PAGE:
Theory in a Digital Age: A Project of English 483 Students, Coastal Carolina UniversityMain MenuTheory in a Digital AgeRemediationThis chapter will showcase how the remaking of art can leave its impact.Cornel West and Black Lives MatterMacKenzie McKeithan-PrickettDetermination in GamingThe Mind Set and ExperienceThe Hope for a Monstrous World Without GenderIntroduction to "A Cyborg Manifesto" and ThesisFreud's Uncanny Double: A Theoretical Study of the Portrayal of Doubles in FilmThis chapter of the book will look at the history of the theme of the "double" using Freud's Uncanny as the theoretical insight of the self perception of the double in film/cinema.From Literacy to Electracy: Resistant Rhetorical Bodies in Digital SpacesAshley Canter"Eddy and Edith": Online Identities vs. Offline IdentitiesA fictional story about online identities and offline identities. (Also a mash-up video between Eddy and Edith and Break Free.)“Pieces of Herself”: Key Signifiers and Their ConnotationsIs the Sonographic Fetus a Cyborg?How sonographic technology initiates gendered socializationPost-Capitalism: Rise of the Digital LaborerParadox of RaceDr. Cornel West, W.E.B Du Bois, and Natasha TretheweySleep Dealer - Digital LaborBy Melissa HarbyThe Kevin Spacey Effect: Video Games as an Art Form, the Virtual Uncanny, and the SimulacrumThe Twilight Zone in the Uncanny ValleyIntroductionThe Virtual Economy and The Dark WebHow Our Economy is Changing Behind the ScenesTransgender Representation and Acceptance in the MainstreamHow the trans* movement has caused and exemplifies the spectralization of genderA Voice for the Humanities in A Divided AmericaDr. Cornel West on the indifference in our society and how he thinks the humanities can help heal itReading Between the Lines: Diversity and Empowerment in ComicsJen Boyle54753b17178fb39025a916cc07e3cb6dd7dbaa99
12016-12-13T22:24:25-08:00Dysphoria of the Body/Mind and the Alternative Solution12image_header2016-12-13T23:23:37-08:00Transgender people are those who believe that they are born in the wrong body. Born the wrong gender to be more specific. In order to resolve this body/mind dysphoria, they often undergo gender reassignment surgeries. Gender reassignment is defined as, “a procedure that changes a person’s external genital organs from those of one gender to those of the other” (medical-dictionary). In other words, it is when somebody transforms their body from one gender to the other.There is also another body/mind dysphoria that is referred to as otherkin. This group believes that they were born in the wrong body as well, but instead of being born into the wrong gender, they were born into the wrong species. Otherkin people will often undergo a species reassignment such as adding a tail, or whiskers to resolve this mistake.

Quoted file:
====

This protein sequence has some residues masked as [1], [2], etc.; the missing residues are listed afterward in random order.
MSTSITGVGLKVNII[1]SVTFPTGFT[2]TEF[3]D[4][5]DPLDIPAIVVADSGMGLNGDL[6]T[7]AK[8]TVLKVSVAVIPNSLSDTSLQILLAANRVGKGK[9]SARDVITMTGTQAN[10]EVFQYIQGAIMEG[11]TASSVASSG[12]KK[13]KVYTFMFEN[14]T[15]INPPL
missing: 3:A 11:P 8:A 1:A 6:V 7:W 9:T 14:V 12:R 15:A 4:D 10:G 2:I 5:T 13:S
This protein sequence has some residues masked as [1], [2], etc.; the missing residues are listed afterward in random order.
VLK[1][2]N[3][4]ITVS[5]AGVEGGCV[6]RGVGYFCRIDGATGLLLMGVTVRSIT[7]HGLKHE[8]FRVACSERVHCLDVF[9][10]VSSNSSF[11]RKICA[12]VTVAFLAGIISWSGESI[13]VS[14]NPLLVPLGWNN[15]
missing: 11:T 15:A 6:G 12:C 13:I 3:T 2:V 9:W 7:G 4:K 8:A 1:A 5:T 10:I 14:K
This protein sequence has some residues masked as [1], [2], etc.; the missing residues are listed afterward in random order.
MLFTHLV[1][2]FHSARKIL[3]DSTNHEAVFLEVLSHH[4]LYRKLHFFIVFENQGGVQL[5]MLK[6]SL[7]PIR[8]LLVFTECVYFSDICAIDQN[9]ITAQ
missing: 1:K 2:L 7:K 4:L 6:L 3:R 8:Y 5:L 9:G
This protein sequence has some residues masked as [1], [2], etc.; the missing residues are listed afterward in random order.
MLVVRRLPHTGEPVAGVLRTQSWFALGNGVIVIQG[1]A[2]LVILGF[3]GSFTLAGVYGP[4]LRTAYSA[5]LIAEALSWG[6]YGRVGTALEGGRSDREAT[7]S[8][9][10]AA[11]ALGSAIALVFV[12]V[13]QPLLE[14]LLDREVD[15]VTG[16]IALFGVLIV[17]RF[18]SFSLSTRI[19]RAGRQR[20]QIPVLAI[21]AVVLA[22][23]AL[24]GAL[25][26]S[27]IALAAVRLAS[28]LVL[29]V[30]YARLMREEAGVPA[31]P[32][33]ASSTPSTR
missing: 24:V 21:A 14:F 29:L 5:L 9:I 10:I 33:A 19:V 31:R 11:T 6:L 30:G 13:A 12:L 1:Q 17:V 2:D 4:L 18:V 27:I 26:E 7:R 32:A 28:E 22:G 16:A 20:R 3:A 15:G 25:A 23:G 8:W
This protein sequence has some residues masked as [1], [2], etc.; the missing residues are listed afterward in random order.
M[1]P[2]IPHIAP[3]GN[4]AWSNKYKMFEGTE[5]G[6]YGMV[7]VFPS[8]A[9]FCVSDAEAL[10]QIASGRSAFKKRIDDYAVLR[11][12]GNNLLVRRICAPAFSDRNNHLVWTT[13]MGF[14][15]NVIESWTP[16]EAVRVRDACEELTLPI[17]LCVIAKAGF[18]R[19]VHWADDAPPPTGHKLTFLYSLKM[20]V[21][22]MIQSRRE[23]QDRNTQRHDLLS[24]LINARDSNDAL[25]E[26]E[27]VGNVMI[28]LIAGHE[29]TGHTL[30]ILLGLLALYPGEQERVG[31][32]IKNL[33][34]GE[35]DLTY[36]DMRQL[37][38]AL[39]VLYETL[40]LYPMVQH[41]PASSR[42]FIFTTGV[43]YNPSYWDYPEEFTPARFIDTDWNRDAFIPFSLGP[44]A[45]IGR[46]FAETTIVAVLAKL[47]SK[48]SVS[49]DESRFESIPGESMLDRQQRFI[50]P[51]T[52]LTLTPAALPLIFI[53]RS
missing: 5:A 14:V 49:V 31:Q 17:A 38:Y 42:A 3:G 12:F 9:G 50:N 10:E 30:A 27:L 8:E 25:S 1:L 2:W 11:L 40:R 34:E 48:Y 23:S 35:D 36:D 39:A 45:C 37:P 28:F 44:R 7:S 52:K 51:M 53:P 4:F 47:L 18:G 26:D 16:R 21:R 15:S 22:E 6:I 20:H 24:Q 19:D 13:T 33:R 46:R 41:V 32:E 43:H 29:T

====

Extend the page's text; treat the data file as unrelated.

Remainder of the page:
Living as a transgender person, or otherkin, can be extremely hard for those who have to suppress their feelings. In the article, I’m a Transgender Woman, and This is What It’s Like, the author, Parker Molloy describes his time before coming out as transgender as, “the dissonance between my mind, body and life itself became too much too handle. Every morning I woke up feeling more shame and anxiety than ever before” (Molloy). This is often a feeling that a lot of people who are born in the wrong body feel. Molloy continues to say, “I’d begun to experience the physical and mental impact of the hormones, and with it a new sense of clarity, peace and happiness” (Molloy.) Molloy was lucky enough to be able to transform into the body that was truly comfortable with. However, for others that may not always be the case.
In the 2st century, people are more open and honest about their sexuality and desires. However, physically becoming those desires may not always be an option for some people. The cost for a male to female reassignment can cost anywhere from $7,000 to $24,000 and a female to male reassignment can exceed $50,000 (surgeryencylopedia). Even if cost is not a problem for some, they still have to take inconsideration the risks that can often come with surgeries the extensive. Risks after the surgery can include infection, and repairing, and there can also be social and emotional issues as well (surgeryencylopedia). Often times, people are afraid to actually commit to such an extensive surgery. There are always the what ifs of after having the surgery. Reasons such as cost, health issues, social reasons or uncertainty can play a big role in determining if somebody is willing to transform themselves into a different bodily form. This video gives an insight into how extensive the procedure is.
Through a game likeSecond Life, they can become the gender or species that they believe they were intended to be. In the article Becoming Dragon, they mention a group of people who call themselves Otherkin. Otherkin people are a subculture group who socially identify as partially or entirely non-human. In the Becoming Dragon article, there is a girl called Alynna Vixen who considers herself to be a fox. She has known since she was seven that she is a fox and that she has a phantom tail which causes her pain when she sits on it. For Alynna, Second Life is the only place where she can be her “true self” (Becoming Dragon). She would like to to undergo a species change, however at this point in her life that is not an option so she uses Second Life as a way to make that happen.